Thread: info needed!!
11-28-2001, 07:58 AM #1
- Join Date
- Sep 2000
- Elon College,NC USA
Hi, I hope everyone is well. I just recently suffured an off the job lower back injury.I was wandered if anyone had any fitness tips to help me rebuild the strength in my lower back. thanking you in advance for your help. Lets keep our thoughts and prayers with the families off FDNY this holiday season.
11-28-2001, 09:41 PM #2
ECTruckie...was the injury a muscle pull or did it involve the spinal column?
If it was muscular, you can start by going to your doctor and have him/her refer you to physical therapy and following their recommendations. I threw my back out at a fire a few years ago while humping hose up a flight of stairs. I didn't really feel it until after the fire (adrenaline rush!). The fire happened on my last duty tour and I had 4 days off to recuperate. I wenrt to my physician, who refered me to PT. It was great and after a few sessions I felt a whole lot better. Once you are back up and running (pardon the pun), start a fitness program. Mike Stefano's "Firefighters Workout Book" or Bill Phillips' "Body for Life" are two excellent resources for starting and maintaining a fitness regimen."The education of a firefighter and the continued education of a firefighter is what makes "real" firefighters. Continuous skill development is the core of progressive firefighting. We learn by doing and doing it again and again, both on the training ground and the fireground."
Lt. Ray McCormack, FDNY
11-30-2001, 01:59 PM #3
- Join Date
- Nov 2001
- Lancaster, PA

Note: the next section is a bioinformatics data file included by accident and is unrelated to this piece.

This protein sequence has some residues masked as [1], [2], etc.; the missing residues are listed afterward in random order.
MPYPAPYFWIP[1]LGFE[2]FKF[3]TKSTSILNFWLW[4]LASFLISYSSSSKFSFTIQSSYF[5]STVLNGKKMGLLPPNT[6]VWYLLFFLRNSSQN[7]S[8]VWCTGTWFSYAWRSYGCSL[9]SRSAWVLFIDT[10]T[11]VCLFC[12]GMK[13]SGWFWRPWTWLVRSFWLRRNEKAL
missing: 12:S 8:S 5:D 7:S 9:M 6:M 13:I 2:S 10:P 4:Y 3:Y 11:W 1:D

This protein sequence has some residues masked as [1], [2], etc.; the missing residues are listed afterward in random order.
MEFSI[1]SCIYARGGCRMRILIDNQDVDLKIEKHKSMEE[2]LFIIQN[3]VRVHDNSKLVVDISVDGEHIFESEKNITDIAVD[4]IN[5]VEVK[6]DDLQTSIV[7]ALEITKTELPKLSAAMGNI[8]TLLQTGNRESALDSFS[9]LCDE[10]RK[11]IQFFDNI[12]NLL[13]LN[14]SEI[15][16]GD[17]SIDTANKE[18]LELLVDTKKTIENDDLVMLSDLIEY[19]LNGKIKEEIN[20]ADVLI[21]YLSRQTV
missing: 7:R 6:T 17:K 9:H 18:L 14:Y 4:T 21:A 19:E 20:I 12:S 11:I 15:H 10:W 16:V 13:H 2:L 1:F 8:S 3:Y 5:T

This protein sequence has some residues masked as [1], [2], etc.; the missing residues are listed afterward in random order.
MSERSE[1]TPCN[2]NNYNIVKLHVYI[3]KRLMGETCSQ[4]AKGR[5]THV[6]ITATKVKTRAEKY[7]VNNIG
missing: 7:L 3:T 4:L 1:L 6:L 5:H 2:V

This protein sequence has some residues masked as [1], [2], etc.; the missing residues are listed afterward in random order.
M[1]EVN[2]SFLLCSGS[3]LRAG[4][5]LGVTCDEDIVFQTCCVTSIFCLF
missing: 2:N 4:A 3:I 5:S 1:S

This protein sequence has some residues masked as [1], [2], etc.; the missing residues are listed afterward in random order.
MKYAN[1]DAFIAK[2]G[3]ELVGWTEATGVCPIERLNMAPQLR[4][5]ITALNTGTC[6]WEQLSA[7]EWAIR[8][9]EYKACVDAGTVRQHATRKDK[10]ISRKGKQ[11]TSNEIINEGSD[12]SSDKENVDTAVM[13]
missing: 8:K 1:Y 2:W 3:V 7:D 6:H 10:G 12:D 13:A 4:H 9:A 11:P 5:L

"Good mornings" are a good exercise to build strength in your lower back. Start lightly however and build up to greater resistance over time.
Deadlifts are a great 'total body' workout that gives your back a good workout. I wouldn't recommend those for someone just coming off an injury though. Give it some time before you move up to that level and make sure you wear a belt.
Don't forget to work your abdominals as well. Keeping your abs strong and tight will help to balance any muscular inequities that your back may have. Also try to keep the gut off if you have one. Carrying that extra weight around the midsection can be hel* on the lower back.
Physical therapy is great way to heal up the injury that you had. If it was a herniated disc, don't be in too much of a hurry to get back into the swing of things. If it was a strain, just take it easy and let it heal. The last thing you need is sciatica wreaking havoc with your body. As far as chiropractors go...I have my doubts.
Gonzo's right. Those two books will give you a good foundation for a fitness program.
02-23-2011, 06:38 AM #4
- Join Date
- Feb 2011
The causes of sciatica are many but it most commonly results from either a herniated disk or spinal stenosis. Depending on the cause, the pain of acute sciatica usually goes away on its own in four to eight weeks or so.A thorough diagnostic work-up will reveal the cause.Fortunately, sciatica typically resolves without the need for surgery in about 4-6 weeks. However, if any neurologic deficits develop, such as a foot drop or changes in normal bowel and/or bladder functions, then immediate surgery is usually performed.For acute sciatica without any neurologic deficit, the use of epidural steroid injections can be very beneficial in resolving the discomfort.
For those with sciatic pain due to a herniated disc lasting longer than 6 weeks, surgery has been shown to be superior than non-operative treatment. For those with sciatica or neurogenic claudications lasting longer than 12 weeks, surgery has been shown to be ore effective than non-operative treatment.When surgery is required there are several procedures that may be of benefit. These range from an open laminectomy or laminotomy or even a fusion.
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